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we have been talking about this for many months. especially last year when the budget had to be cut for the corridors program. we said, we are not going to let that stop was. mohamad talked about this, saying, how are we going to restore pride? we have to do it through at job creation. have to do it the right way. everyone has had combined efforts. even the puc, with their money, they know keeping track out of the water drainage system, that will all flow in when it is raining, they will be a better performing utilities commission on this. so, they put their money in. everybody has done is the right way. mostly, i am proud of all of the residents here giving up hope that they can have these jobs that are modern jobs.
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with that come my congratulations to everybody. congratulations to all the department's. -- with that, my congratulations to everybody. all the 175 blocks to bring all level of planning, and a level of civic pride. thank you very much. [applause] >> thank you, mr. maher. he kind of breeze over it, but i do want to note -- when he took office, he was facing a more than $300 million deficit he had to close. building the budget, he was focused on cutting in a way that was responsible. but it was mostly a cutting exercise. when we went to him and said, we actually need to grow, sir, it took a lot of courage for him to
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make an investment as part of this budget. which he did. that, you could say, was may be the easy part. he proposes the budget, and then he has to turn to the board. the board was faced with a lot of demands for a small amount of resources. supervisor cohen was a great leader. they saw the value in this investment. investing in our neighborhoods, investing in our people be buying -- investing in our people. so, i do not want that to be lost in the fact that the mayor and the board have taken a courageous steps in making those dollars available. representing the board today, we're in her district, you're great supervisor, supervisor melia -- supervisor malia cohen. supervisor cohen: i want to talk
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about mayor lee. he is so may your role now. there was a time when he would go to the microphone and say two or three sentences. those days are gone. he took all of my talking points. i want to commend his leadership in office, what he has been able to to. he has honor his commitments. everything he said he is going to do, he has done. i just want to also acknowledge -- thank you for being a business on that the third street emerging corridor. you've made donations for a lot of our meetings. this is a beacon of hope. we are not stopping here. we are working along the third street corridor.
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steps that we are taking today are going to assure that folks who come to san francisco are going to come along the corridor and shop and spend their money and be able to see and feel the committee -- the community we have here. we will not be deterred by negative energy. we will continue to move forward in bill. i am glad to see the bayview here. it is today we kicked off the ambassadors program. -- yesterday we to adopt the ambassadors program. the commitment we have to the community is on wavering. we are going to be here. i will be here with the department heads the banking or screaming, they will be here. hello? 35 members. this is local hire at its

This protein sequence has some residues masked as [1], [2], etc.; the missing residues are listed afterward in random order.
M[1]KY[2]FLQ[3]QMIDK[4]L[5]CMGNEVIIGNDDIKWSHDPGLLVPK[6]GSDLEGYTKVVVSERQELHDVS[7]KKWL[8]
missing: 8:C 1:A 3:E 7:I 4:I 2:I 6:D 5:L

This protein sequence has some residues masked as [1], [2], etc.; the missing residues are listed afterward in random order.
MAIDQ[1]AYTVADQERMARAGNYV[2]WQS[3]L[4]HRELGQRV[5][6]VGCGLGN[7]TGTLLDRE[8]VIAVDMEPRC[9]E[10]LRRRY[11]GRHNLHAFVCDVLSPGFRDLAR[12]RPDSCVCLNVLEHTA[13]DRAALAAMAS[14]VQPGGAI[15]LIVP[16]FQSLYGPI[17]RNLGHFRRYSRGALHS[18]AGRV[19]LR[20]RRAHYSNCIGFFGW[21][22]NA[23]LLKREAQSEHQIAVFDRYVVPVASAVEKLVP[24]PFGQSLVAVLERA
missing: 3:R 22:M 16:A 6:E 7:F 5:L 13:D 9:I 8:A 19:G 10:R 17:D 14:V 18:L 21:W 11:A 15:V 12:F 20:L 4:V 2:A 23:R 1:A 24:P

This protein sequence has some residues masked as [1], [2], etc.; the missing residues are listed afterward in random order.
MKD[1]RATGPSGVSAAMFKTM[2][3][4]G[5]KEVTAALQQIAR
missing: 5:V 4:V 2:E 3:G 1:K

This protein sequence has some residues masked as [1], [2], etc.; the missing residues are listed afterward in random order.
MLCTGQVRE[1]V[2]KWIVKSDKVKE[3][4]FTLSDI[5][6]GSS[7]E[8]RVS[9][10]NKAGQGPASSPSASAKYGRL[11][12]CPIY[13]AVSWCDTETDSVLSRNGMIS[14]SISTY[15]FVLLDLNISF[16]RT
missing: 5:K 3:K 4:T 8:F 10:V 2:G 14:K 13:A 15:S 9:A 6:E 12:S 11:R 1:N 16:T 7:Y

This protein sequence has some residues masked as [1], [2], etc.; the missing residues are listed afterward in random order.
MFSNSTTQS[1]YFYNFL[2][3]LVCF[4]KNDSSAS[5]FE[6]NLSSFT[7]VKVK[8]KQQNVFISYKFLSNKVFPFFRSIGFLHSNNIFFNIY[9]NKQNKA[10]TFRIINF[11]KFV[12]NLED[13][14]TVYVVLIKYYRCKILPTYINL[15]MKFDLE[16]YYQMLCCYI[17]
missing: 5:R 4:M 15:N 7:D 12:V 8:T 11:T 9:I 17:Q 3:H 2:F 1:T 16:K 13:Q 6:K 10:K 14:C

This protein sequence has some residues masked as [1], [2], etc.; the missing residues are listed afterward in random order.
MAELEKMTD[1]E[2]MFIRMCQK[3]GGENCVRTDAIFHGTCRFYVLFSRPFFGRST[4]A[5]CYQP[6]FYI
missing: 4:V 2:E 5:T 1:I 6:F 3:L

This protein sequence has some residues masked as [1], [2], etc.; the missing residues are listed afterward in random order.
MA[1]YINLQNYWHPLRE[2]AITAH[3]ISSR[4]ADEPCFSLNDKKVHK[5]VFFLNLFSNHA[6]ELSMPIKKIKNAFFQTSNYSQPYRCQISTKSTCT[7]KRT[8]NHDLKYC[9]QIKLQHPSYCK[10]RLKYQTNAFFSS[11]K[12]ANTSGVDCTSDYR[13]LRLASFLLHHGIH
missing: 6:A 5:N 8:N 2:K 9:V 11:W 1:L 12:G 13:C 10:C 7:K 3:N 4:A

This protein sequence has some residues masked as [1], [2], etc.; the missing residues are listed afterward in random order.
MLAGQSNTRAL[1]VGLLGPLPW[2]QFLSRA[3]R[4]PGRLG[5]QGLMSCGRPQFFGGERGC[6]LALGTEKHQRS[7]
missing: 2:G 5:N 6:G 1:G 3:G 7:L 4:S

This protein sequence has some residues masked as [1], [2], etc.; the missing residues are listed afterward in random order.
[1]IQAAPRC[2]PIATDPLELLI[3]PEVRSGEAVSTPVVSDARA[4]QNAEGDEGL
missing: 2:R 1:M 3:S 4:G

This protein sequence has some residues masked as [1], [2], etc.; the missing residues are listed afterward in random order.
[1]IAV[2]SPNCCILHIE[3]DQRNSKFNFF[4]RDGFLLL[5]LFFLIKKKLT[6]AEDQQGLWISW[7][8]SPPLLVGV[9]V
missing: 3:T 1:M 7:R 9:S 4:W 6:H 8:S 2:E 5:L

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finest. at one to introduce vivian. everyone needs a visionary. everyone needs a visionary on their team. she runs the sf shines program. i also want to acknowledge our third street management corridor. we and many partners year that will make this community robust and drive. with other partners. we have these san francisco housing development corp. i could go on and on. it is important that we continue to show thankfulness and a strong sense of gratitude. we do this work on a daily basis. i want to come out here and reiterate my commitment.
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is on wavering. i will be here in good times and bad. i will bring it the mayor and everyone else with me. i want to let them know the role they are playing along third street is important. you are, in many ways, the ambassador. it is important we keep the bayview clean and make it sparkle and shine. when we start to see pieces of trash, that sends a message to the residence that we do not care. today, we are watching and we are taking back third street. like i said, one block at a time. thank you, everyone. >> thank you, supervisor cohen, for your leadership. i will not be coming kicking and screaming. and just so you know, the mayor already gave me your list of concerns about the muni coming through your district. the supervisor talked about this